Adrenocortical responses to psychological stress and risk for hypertension

M. Al'Absi, D. K. Arnett

Research output: Contribution to journalArticlepeer-review

78 Scopus citations


Excessive and prolonged stress-induced cortisol changes may contribute to or be a marker of essential hypertension. Cortisol is a central component of the stress response, and it interacts with sympathetic and renal mechanisms contributing to increased blood pressure (BP). Although research in individuals with already established hypertension failed to show consistent abnormalities in adrenocortical output, cortisol responses to psychological stress are greater and more persistent in persons at high risk for hypertension relative to low-risk normotensives. Considering the heterogeneous and multifactorial polygenic nature of hypertension and the fact that cortisol affects several BP related processes, and regulates expression of genes involved in BP, it is possible that this hormone is involved in at least a subtype of hypertension. Recent studies evaluating cortisol tissue sensitivity, cortisol production and cortisol metabolic rate in hypertension-prone persons support the possibility that cortisol may serve as an intermediate phenotype of hypertension. In this review, we discuss components of the stress responses, factors influencing the adrenocortical response, adrenocortical activity in hypertension, and we propose pathways that mediate effects of stress-induced cortisol on BP. (C) 2000 Editions scientifiques et medicales Elsevier SAS.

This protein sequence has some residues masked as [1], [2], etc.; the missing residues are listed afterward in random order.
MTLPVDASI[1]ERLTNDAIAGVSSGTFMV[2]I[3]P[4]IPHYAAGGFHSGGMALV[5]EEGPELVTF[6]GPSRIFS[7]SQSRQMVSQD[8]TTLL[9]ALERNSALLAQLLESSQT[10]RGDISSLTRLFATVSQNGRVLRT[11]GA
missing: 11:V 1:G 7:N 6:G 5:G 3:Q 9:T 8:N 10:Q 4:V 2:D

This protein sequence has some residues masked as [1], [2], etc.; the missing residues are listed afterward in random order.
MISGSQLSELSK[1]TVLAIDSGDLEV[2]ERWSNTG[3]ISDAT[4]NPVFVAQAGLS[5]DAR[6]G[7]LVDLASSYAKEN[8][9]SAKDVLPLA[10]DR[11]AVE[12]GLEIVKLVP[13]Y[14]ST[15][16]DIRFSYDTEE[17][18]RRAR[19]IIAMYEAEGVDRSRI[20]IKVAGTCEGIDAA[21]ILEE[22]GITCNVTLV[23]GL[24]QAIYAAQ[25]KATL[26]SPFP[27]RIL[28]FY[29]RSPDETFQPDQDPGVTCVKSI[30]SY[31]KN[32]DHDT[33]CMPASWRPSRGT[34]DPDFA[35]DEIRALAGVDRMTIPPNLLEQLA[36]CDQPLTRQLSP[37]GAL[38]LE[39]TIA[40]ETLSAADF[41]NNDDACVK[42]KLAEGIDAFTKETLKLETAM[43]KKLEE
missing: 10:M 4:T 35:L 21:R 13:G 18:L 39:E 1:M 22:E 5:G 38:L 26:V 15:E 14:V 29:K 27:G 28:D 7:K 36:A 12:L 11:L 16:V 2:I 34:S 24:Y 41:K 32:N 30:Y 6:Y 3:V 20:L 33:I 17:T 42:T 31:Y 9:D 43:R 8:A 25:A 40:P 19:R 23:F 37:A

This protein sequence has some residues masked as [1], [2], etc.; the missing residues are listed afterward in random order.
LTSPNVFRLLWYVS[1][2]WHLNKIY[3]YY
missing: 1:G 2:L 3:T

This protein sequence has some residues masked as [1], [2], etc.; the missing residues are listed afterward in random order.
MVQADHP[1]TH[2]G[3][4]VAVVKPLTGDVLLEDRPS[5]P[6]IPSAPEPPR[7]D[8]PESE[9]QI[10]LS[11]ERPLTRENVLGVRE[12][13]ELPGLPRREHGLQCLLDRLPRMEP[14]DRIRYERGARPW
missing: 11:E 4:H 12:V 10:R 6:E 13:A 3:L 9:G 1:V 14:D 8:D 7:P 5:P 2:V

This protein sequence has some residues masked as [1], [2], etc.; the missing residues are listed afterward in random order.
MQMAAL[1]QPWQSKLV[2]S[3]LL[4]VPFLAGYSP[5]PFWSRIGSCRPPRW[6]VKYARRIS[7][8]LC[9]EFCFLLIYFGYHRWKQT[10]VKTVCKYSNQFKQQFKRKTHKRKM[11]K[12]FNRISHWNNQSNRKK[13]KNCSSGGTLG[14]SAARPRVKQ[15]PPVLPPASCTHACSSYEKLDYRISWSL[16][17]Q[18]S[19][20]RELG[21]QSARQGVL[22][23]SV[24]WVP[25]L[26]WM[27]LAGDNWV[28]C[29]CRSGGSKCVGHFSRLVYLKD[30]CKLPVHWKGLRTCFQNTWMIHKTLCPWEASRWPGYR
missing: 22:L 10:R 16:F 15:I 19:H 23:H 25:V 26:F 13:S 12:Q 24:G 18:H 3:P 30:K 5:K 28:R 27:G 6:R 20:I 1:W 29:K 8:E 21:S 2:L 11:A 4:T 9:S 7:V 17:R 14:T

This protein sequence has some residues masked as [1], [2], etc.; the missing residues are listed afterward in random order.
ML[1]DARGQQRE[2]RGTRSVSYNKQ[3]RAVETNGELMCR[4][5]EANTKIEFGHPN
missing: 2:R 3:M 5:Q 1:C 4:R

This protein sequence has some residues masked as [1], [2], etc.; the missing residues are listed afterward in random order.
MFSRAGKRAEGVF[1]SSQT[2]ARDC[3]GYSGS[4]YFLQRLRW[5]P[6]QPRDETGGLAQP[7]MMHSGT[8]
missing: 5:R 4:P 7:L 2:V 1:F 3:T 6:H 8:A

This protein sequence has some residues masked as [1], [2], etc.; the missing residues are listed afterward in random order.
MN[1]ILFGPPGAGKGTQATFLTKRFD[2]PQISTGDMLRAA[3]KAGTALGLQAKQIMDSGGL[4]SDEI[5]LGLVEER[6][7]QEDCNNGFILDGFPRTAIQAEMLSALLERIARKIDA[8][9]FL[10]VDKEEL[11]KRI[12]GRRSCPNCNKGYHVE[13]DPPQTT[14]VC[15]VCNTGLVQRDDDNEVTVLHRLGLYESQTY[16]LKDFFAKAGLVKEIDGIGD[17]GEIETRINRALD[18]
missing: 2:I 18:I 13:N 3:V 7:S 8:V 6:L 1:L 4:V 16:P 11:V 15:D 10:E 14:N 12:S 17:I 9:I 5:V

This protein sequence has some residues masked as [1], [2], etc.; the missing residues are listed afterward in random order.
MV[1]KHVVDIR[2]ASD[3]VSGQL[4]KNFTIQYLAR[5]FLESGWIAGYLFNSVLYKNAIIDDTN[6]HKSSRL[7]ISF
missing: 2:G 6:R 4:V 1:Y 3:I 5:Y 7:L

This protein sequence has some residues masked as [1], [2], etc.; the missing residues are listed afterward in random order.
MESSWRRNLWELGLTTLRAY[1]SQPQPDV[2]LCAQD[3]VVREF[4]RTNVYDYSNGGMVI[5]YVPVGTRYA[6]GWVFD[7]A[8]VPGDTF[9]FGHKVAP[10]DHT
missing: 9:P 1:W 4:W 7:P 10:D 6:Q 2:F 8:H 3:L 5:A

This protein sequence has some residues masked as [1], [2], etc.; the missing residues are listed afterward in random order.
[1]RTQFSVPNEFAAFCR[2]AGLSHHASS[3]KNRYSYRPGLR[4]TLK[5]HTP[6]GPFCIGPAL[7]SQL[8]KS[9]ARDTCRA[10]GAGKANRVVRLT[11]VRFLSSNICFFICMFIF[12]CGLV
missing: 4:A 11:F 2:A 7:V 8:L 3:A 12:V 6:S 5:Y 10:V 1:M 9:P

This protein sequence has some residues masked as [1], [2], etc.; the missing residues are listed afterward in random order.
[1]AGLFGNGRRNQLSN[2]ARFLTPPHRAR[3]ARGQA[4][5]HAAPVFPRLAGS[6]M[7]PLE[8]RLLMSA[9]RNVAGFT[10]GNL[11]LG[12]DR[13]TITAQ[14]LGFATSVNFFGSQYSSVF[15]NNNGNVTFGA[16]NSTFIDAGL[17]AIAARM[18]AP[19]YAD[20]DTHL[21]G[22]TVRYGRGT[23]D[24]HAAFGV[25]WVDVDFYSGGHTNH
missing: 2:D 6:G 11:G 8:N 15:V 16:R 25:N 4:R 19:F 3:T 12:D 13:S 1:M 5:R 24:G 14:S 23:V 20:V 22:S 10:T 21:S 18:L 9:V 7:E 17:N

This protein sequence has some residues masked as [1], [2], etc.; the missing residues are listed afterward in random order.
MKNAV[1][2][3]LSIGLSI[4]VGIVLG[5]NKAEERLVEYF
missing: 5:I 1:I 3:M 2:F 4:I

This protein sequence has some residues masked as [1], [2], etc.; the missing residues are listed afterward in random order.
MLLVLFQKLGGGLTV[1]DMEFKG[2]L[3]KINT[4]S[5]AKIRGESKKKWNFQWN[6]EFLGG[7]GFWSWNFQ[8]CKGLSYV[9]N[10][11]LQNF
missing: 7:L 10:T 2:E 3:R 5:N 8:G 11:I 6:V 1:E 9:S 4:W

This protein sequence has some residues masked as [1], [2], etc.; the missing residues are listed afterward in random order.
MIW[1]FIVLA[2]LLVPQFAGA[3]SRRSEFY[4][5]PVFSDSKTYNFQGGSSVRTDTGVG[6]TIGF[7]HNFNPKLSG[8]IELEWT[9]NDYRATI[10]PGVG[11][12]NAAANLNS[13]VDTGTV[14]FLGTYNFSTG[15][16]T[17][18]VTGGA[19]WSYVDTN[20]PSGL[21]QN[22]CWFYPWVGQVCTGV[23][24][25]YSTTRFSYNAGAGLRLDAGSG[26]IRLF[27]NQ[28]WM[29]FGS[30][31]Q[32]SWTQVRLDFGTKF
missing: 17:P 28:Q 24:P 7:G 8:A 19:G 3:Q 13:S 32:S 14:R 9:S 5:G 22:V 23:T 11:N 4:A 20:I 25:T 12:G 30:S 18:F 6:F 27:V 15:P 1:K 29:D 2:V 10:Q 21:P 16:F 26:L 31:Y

Original languageEnglish
Pages (from-to)234-244
Number of pages11
JournalBiomedicine and Pharmacotherapy
Issue number5
StatePublished - Jun 2000


  • Cortisol production
  • Hypertension risk
  • Psychological stress

ASJC Scopus subject areas

  • Pharmacology


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